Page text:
Welcome to the 18th Airborne Corps Podcast, a look inside America’s most prestigious military unit. With a new episode every Tuesday, host Joe Buccino explores the past, the present, and the future of the 18th Airborne, with each episode fully explaining one complicated subject.
Through discussions with some of the most prominent American and British historians, veterans, and currently-serving Soldiers from the Corps, Joe examines the full spectrum of life and service in the 18th Airborne.
Episode 107: End of An Era l The Final Episode
Winston Churchill was talking about the 18th Airborne Corps podcast when he famously said: "Now this is not the end. It is not even the beginning of the end. But it is, perhaps, the end of the beginning."
This is it, friends. The final episode. But not really the end of the podcast as you can always go back and listen to the old episodes at any time.
It's been a wild ride. Thanks for listening. Keep talking to each other.
Episode 106: To A Better Life l An Afghan Interpreter’s Story
Throughout our 20-year war in Afghanistan, so many me and women from that country risked themselves and their Families to support American service members and units. In the telling of that war, those Afghans must not be forgotten. Their sacrifices and the risks they took on our behalf are so real, the consequences for them so stark; the debt we owe to them is so steep.
One of those Afghans is a 25-year-old woman named Zamzama Safi. "ZZ", as she is affectionately known, had a trauma-filled childhood. Her father was an officer for the Afghan Army, making her a target of the Taliban as a child. As a teenager she was captured and held captive by the Taliban, only to later reunite with her Family. She later served as an interpreter for American forces herself.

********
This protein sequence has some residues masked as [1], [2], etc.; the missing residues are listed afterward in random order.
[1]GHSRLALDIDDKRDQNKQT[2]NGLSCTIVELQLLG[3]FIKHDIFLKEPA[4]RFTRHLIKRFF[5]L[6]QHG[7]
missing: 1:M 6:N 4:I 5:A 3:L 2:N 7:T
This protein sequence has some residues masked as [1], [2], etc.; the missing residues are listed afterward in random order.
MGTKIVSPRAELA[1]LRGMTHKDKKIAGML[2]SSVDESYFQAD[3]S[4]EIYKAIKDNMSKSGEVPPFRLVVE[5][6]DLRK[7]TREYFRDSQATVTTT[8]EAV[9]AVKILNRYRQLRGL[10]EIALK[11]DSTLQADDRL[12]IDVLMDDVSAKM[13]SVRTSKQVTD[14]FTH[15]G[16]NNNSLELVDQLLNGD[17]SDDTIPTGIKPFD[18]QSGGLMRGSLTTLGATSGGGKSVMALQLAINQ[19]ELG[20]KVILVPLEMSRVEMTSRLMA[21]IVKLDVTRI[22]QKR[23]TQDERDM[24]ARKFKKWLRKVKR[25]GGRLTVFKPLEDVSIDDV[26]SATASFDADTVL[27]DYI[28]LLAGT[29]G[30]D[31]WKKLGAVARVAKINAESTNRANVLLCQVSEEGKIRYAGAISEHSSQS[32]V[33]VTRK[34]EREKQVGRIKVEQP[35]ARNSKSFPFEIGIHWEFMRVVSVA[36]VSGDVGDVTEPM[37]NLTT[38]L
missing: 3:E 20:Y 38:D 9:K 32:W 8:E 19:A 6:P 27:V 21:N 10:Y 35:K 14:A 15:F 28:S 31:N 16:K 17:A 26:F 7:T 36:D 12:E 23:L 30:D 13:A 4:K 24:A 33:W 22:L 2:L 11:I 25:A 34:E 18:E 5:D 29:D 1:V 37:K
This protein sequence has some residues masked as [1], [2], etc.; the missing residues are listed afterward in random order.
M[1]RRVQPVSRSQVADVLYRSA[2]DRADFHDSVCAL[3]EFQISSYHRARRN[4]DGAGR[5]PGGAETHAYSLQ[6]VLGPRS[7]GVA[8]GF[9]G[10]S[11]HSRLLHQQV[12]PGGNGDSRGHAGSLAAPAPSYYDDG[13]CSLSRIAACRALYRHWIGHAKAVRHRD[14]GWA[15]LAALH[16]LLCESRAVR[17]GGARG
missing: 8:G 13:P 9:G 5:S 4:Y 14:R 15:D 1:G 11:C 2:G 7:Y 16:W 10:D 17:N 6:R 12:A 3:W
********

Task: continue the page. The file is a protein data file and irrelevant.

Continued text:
At the end of the American presence in Afghanistan, ZZ was able to leave the country, making her way to Saint Louis, Missouri, with the help of a group of American military officers alongside whom she served.
This is ZZ's story. It's a story of courage and triumph. It's a story of trauma and tragedy. It's a story we all should hear as we seek to make sense of our experience in Afghanistan.
Episode 105: The Army Is A People Business with General Paul Funk II
Hey, friends! How's your 2022 going? Hope the New Year has been good for you so far. We're sure it's going to be a great year. And, if not, you at least have this podcast to look forward to!
General Paul Funk, commander of the Fort Eustis, Virginia-based US Army Training and Doctrine Command (TRADOC), joins the 18th Airborne Corps podcast for episode 105. Paul talks about recruiting, training, and retaining a force that represents the country at a time of dynamic national and international change.
American society is evolving, global threats are progressing, technological change is accelerating. The American Army, too, must change. TRADOC is leading the way here, implementing new methods of communicating with potential Soldiers across the Nation, evaluating American citizens for Army service, and then educating, leading, and preparing Soldiers for continued service and for a new, more complex kind of combat.
This is a good, thoughtful discussion with Paul Funk, one that offers wisdom and insight for every Army leader. There are few topics more important to the institution of the US Army than the future of the force.
Episode 104: The Things Tim O’Brien Carried
Tim O'Brien, author of classic works of Vietnam War fiction such as "The Things They Carried," "If I Die in a Combat Zone, Box Me Up and Ship Me Home," and "Going After Cacciato," is an American literary giant. His writing helped define the Vietnam War for a generation of American readers, among them 18th Airborne Corps podcast host Joe Buccino, in the early 1990s.
Tim joins Joe for a long, riveting, personal conversation about his body of work, about his legacy, about growing up with an institutionalized alcoholic father, about starting a family very late in life. Tim and Joe also talk about the major motion picture based on "The Things They Carried" currently in development starring Tom Hardy and Pete Davidson (Joe vows never to watch it).